The concerns about experience are real barriers to participation. Problems with time, energy, and other resources are real also. In fact, one of the insightful observations made by the conference rapporteur, was that these challenges are not unique to new grant writers. "They exhibited varying levels of frustration, openly talking about their own insecurity and the future of their NSF projects" (Martin, 1998). But, these challenges can be overcome, and the assistance and rewards are there for those who are willing to engage and persist.
Participants were also asked to identify the benefits they had experienced as a result of working with NSF-funded projects. As can be seen in Table 4, the single most important factor was being able to engage in significant and meaningful work. Comments included, "the opportunity to make a difference in education," "being an active participant in educational reform," and "chipping away at changing the ways in which we help students learn."
|Reasons to write NSF Proposals|
|Provides the resources to do something significant||14|
Brings recognition and credibility to institutions, programs
|Promotes collaboration, organization, and support||2|
|Stimulates personal and professional growth||1|
|Do not recommend NSF - too discipline specific||1|
As noted in the methodology section, the data gathering process also included a qualitative component, whereby a rapporteur carefully observed the conference, interacted with the external evaluator to share observations and perceptions, and then formulated a set of observations. One key component of this report included a description of the characteristics of respondents, which are particularly pertinent to this discussion of why people choose to participate in funded projects. The observations of the rapporteur on successful NSF grant writers are:
In summary, the benefits are clearly evident for professionals who possess or are able to develop certain kinds of characteristics. Among these characteristics are an ability to envision change and believe in the capacity for making a significant difference. They typically possess high energy, an ability to focus and sustain work over time, and an ability to collaborate successfully with many different people and constituencies. Individuals who possess these kinds of characteristics tend to be involved with funded projects. They are also the kinds of people who tend to experience the joys and benefits of that type of work.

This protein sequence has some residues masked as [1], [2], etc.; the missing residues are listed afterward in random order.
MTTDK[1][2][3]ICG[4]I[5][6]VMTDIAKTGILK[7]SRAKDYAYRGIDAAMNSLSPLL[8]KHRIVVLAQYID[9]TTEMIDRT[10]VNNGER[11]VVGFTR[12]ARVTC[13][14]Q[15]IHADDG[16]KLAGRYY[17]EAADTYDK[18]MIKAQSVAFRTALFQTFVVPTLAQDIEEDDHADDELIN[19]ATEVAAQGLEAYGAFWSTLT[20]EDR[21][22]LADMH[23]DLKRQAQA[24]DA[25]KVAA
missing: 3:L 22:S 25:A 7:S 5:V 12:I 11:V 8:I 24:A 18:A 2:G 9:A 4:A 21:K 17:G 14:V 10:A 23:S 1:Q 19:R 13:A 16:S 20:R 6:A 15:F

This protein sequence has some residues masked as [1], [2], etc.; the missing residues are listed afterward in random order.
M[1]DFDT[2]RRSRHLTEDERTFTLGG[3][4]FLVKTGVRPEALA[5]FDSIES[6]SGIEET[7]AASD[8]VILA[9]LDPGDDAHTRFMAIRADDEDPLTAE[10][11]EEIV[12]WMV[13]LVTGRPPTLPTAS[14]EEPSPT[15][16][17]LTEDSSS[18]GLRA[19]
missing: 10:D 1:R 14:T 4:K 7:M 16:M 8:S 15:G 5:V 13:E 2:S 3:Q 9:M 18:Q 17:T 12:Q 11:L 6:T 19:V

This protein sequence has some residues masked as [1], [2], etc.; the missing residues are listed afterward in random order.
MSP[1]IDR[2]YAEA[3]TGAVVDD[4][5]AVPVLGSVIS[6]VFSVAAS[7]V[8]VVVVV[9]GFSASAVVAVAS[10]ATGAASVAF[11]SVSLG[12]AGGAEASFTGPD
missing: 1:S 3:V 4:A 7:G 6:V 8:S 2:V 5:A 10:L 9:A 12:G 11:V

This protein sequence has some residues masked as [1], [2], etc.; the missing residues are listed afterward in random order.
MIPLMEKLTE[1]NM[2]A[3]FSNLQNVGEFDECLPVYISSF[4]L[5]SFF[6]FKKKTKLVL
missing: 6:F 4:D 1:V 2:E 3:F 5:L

As future funding topics are considered, the following may serve as food for thought for the generation of new and exciting projects.
1 The National Science Foundation (NSF) is an independent agency of the U.S. Government with a mission "to promote the progress of science; the advancement of the national health, prosperity, and welfare; and to secure the national defense." NSF funds diverse projects, ranging from basic scientific research to a variety of educational initiatives. Additional information on the NSF and its programs can be found at http://www.nsf.gov.
2 The focus of the ATE program is on enhancing the nation's "high tech" workforce at the two-year college level, particularly related to science, mathematics, engineering, and technology.
American Association for the Advancement of Science. (1993). Project 2061: Benchmarks for science literacy. New York: Oxford University Press.
International Technology Education Association. (2000). Standards for technological literacy: Content for the study of technology. Reston, VA: Author.
International Technology Education Association. (1996). Technology for All Americans: A rationale and structure for the study of technology. Reston, VA: the Author.
Martin, G. (1998). Rapporteur's report on the PI conference. (Available on-line at: http://www.ilstu.edu/depts/cemast/)
National Research Council. (1996). National science education standards. Washington, DC: National Academy Press.